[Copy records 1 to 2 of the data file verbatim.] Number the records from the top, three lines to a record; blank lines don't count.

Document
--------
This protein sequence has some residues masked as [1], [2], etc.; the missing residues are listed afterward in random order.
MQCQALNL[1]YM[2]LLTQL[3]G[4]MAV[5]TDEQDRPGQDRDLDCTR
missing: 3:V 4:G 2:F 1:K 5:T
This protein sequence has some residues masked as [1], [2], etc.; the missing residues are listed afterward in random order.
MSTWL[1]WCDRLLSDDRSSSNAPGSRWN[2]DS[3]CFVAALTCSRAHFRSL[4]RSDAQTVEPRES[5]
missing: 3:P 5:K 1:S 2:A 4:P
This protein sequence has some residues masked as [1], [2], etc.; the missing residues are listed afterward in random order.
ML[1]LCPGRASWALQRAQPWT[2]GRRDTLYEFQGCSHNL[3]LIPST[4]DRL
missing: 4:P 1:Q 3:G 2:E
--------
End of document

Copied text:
This protein sequence has some residues masked as [1], [2], etc.; the missing residues are listed afterward in random order.
MQCQALNL[1]YM[2]LLTQL[3]G[4]MAV[5]TDEQDRPGQDRDLDCTR
missing: 3:V 4:G 2:F 1:K 5:T
This protein sequence has some residues masked as [1], [2], etc.; the missing residues are listed afterward in random order.
MSTWL[1]WCDRLLSDDRSSSNAPGSRWN[2]DS[3]CFVAALTCSRAHFRSL[4]RSDAQTVEPRES[5]
missing: 3:P 5:K 1:S 2:A 4:P